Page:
In the middle to late 1970s, the United States embarked on a bold exploration of the outer Solar System. It began with the Viking probes, two identical spacecraft sent to Mars in the middle 1970s.
Each consisted of an orbiter and a lander. The lander was designed to photograph the surface, collect and analyze soil samples, and make meteorological observations.
The orbiter's duty was to image and map the planet's surface in detail. By the summer of 1980, the two
Viking landers had sent back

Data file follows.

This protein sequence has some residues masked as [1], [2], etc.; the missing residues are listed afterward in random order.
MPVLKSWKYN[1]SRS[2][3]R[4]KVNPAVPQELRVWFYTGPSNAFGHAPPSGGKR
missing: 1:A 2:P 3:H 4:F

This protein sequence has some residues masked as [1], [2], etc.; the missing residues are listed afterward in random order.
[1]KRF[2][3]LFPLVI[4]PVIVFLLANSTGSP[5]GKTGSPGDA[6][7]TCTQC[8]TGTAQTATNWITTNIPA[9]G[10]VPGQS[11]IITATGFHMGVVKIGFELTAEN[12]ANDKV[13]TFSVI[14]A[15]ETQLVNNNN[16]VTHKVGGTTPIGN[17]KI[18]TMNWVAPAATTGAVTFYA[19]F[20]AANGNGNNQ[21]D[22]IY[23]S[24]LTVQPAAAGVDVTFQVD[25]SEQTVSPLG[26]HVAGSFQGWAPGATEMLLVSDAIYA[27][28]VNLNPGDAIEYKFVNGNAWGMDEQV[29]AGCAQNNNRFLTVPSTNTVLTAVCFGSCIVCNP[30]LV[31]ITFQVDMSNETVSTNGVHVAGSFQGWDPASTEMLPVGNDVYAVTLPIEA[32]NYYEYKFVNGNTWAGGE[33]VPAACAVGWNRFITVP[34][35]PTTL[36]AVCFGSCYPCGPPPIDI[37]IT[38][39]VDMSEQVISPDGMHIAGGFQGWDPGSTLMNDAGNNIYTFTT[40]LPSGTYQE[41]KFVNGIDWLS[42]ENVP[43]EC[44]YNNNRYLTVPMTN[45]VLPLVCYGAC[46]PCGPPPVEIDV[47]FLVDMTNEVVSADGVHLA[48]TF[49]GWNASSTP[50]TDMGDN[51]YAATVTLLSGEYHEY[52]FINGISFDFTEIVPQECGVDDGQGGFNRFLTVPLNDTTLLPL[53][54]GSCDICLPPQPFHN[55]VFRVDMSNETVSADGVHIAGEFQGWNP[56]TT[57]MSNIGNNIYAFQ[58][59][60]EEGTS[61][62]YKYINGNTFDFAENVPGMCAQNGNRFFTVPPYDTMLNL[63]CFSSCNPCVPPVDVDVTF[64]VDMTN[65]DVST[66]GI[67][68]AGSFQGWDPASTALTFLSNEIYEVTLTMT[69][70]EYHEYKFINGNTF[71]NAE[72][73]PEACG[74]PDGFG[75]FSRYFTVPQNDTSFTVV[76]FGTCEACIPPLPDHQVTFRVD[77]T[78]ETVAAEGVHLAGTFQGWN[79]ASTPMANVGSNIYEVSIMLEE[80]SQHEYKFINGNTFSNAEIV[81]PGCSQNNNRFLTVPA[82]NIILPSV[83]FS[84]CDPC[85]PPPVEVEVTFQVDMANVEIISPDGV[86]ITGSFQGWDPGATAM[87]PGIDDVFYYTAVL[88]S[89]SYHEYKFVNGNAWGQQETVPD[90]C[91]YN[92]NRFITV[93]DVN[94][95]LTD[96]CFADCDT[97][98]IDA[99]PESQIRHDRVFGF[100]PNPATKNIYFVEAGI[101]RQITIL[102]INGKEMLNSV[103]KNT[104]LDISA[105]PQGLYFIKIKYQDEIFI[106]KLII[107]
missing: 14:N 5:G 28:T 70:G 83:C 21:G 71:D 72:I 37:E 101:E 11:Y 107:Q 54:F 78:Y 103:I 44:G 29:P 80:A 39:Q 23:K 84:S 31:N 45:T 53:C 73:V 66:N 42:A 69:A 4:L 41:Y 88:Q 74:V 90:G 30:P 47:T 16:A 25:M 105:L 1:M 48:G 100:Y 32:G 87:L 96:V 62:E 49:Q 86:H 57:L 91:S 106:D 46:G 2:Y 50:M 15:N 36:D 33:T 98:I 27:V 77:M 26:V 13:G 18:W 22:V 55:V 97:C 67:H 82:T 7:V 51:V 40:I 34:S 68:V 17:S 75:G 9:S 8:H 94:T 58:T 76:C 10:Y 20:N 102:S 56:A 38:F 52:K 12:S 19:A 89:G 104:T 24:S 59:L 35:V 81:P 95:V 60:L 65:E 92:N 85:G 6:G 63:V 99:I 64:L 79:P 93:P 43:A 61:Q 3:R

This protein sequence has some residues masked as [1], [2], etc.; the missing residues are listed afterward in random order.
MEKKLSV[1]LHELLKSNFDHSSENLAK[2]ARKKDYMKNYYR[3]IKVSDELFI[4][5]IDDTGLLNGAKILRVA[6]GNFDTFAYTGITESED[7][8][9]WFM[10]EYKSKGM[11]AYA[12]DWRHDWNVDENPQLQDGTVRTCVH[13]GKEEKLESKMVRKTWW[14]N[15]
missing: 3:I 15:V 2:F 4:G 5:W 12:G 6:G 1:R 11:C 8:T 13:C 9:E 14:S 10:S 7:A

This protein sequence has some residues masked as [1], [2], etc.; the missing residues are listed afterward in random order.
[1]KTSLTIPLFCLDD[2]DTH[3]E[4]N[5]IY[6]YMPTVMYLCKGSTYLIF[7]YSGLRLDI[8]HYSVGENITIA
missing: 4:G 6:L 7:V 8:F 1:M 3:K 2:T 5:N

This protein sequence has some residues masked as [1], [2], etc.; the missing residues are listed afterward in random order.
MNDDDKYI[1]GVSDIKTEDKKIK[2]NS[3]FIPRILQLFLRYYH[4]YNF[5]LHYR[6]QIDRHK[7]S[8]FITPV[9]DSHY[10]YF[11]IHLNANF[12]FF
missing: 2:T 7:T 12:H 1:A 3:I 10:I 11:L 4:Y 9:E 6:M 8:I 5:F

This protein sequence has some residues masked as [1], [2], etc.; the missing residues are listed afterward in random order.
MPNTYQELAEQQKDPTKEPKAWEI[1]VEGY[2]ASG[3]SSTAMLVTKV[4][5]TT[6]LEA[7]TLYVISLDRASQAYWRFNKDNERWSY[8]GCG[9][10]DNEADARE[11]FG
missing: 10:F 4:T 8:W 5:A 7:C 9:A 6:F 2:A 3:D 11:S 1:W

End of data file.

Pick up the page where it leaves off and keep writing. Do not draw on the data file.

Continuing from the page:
4,200 photos of the surface and three million weather reports. The images showed a desolate rock and sand-dune terrain stretching to the horizon and a dusty pink sky. Viking 1 measured light winds, with gusts of up to
30 miles per hour (50 km/h).
From afternoon to night, temperatures fell from
—20 to —120 degrees Fahrenheit (-30° to-85° C).
Each lander outlived its expected 90-day life span,
Viking 2's functioning until
April 1980, and Viking 1's operating until late November
1982. The orbiters, meanwhile, sent back more than 52,000 photographs.